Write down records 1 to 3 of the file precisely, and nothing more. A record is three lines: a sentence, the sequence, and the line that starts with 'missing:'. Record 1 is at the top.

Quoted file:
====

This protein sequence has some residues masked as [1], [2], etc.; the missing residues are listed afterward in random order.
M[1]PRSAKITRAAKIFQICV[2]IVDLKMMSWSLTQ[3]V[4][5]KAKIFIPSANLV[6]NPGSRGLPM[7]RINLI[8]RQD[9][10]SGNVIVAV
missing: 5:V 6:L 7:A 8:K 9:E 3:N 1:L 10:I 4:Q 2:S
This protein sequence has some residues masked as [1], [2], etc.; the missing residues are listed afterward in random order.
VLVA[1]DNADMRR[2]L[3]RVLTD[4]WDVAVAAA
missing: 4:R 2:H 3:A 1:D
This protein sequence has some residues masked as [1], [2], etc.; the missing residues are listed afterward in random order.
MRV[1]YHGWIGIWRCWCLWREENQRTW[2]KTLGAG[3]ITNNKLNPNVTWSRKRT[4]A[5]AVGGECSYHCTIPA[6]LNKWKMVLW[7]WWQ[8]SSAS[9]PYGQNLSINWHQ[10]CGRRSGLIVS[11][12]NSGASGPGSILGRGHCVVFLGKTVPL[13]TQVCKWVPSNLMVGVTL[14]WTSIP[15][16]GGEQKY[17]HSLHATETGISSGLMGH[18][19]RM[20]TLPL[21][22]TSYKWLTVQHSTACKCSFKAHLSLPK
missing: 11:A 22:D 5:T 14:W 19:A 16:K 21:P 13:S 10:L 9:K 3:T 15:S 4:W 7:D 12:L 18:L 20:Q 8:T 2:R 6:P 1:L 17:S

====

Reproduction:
This protein sequence has some residues masked as [1], [2], etc.; the missing residues are listed afterward in random order.
M[1]PRSAKITRAAKIFQICV[2]IVDLKMMSWSLTQ[3]V[4][5]KAKIFIPSANLV[6]NPGSRGLPM[7]RINLI[8]RQD[9][10]SGNVIVAV
missing: 5:V 6:L 7:A 8:K 9:E 3:N 1:L 10:I 4:Q 2:S
This protein sequence has some residues masked as [1], [2], etc.; the missing residues are listed afterward in random order.
VLVA[1]DNADMRR[2]L[3]RVLTD[4]WDVAVAAA
missing: 4:R 2:H 3:A 1:D
This protein sequence has some residues masked as [1], [2], etc.; the missing residues are listed afterward in random order.
MRV[1]YHGWIGIWRCWCLWREENQRTW[2]KTLGAG[3]ITNNKLNPNVTWSRKRT[4]A[5]AVGGECSYHCTIPA[6]LNKWKMVLW[7]WWQ[8]SSAS[9]PYGQNLSINWHQ[10]CGRRSGLIVS[11][12]NSGASGPGSILGRGHCVVFLGKTVPL[13]TQVCKWVPSNLMVGVTL[14]WTSIP[15][16]GGEQKY[17]HSLHATETGISSGLMGH[18][19]RM[20]TLPL[21][22]TSYKWLTVQHSTACKCSFKAHLSLPK
missing: 11:A 22:D 5:T 14:W 19:A 16:K 21:P 13:S 10:L 9:K 3:T 15:S 4:W 7:D 12:L 18:L 20:Q 8:T 2:R 6:P 1:L 17:S